As confident as he was, it was still a thrill — and a bit of a shock — to hear that he’d be the Week 1 starter.
“He said, ‘You stay in as long as you want, and if you feel like you need a breather, you come out of the game,’” Morris said of Shanahan’s talk with him. “But he just gave me the reins, in a sense. Testing the waters, and I went out there and had a pretty decent game. You’re supposed to have jitters as a rookie, but I was having fun. It turned out really good, and the more the year rolled on, and the more they trusted me, they just told me to stay in there and keep going at it.
“I felt great — it was like, goosebumps. I was finally seeing the fruits of my labor. FAU was rough. We were at the bottom of the barrel. Everything I got through high school and college was earned. So, I was excited and happy. I didn’t worry, didn’t care — I just had fun.”
While Morris gained 98 yards and scored two touchdowns against the Saints to start the season, it was really the Week 4 game against the Tampa Bay Buccaneers when he caught fire. That game also saw Griffin’s highest passing yardage total of the season (323 yards), and illustrated perfectly the hand-in-hand relationship between what Griffin’s mobility did to defenses, and how Morris’ unexpected speed/power combination filled in the gaps. Morris knew that his new quarterback was going to be something else based on his college tape, but Griffin didn’t really come alive for his teammates until the first practices.
“I didn’t watch him closely like a fan would, but we were always talking about him,” Morris said about his recollections of Griffin back in college. “And it’s one thing to see a guy on TV, and then you see him in person … it was totally different, like, ‘This guy really is that good!’ Even in OTAs, when I was just observing everything, I kept saying, ‘Damn, that was impressive,’”
Still, as impressive as the rookies were, the Redskins started out with a 3-6 record before their bye week in early November. Whatever happened in that extra week off, Shanahan should look to patent it — his team rolled off a seven-game winning streak to end the regular season. For Morris, that two-month span was the best example of teamwork he’s ever seen.
“That was the most memorable part of the season, because a group of individuals couldn’t have done that — not in the National Football League. It took a group of selfless, talented athletes to put team first, and I feel like that’s when it started to gel. Everyone was about team, team, team. The individual accolades went on the back burner, and that was our mindset.”
Of course, Griffin’s Dec. 9 knee injury against the Baltimore Ravens, and the subsequent injury in the playoff loss to the Seattle Seahawks, have Redskins fans worried whether RG3 will be ready for the start of the 2013 regular season. According to Morris, the Redskins faithful can cool their jets.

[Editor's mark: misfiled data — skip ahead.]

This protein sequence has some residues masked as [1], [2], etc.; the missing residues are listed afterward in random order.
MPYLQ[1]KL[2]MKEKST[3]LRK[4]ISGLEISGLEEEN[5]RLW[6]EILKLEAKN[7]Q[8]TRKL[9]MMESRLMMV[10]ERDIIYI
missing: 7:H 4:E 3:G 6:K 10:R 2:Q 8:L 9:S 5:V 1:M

“He’s ahead of schedule,” Morris said. “I did some interviews after the season, and people thought I was crazy, but I said, ‘That guy’s gonna be back.’ He’s running, he’s throwing — not with the team, but he’s working with the trainers, and he’s looking great. I have no doubt he’ll be back for Game 1. It’s going to be his call, in a sense. I know he doesn’t want to jeopardize his health coming back for that first game, but if he’s confident … he’s going to be smart about it because he wants to play 10-plus years in this game.”
For Morris, the challenge is to improve on a rookie season nobody saw coming. And the process of “becoming a better me,” as he put it, starts with the little things.
“I’m going to run hard and give you 100 percent on every play because every play could be my last, but I left a lot of yards on the field last year. Looking back on film, a lot of it was my aiming points in certain runs, or I was too tight and I couldn’t get outside. Being more patient with my cutbacks — I tended to cut back too soon. I was blessed, and I definitely don’t take it for granted. Last year’s behind me — I’m beyond that.”
Of course, no interview with Morris would be complete without a check on the status of his famous car — the 1991 Mazda that has received almost has much press as he has. Back in his rookie season, Morris insisted that “if it breaks down, I’m gettin’ it fixed. That’s just how I am.” Now, that appears to be exactly the case.
“It’s in the shop right now — just a little maintenance on the radiator when the season ended, and I’m getting the axle fixed,” he said. “It was making the front of the car wobble. And I’m getting the AC redone. I should have it back by next week, so I’m not worried. I’m driving a rental car right now.”
Morris also insisted that even down the road, when he signs that lucrative second contract (he’s set to make $ 480,000 in Year 2 of a four-year, $ 2.223 million deal), he’ll still be behind the wheel of that vintage ride, as long as she co-operates.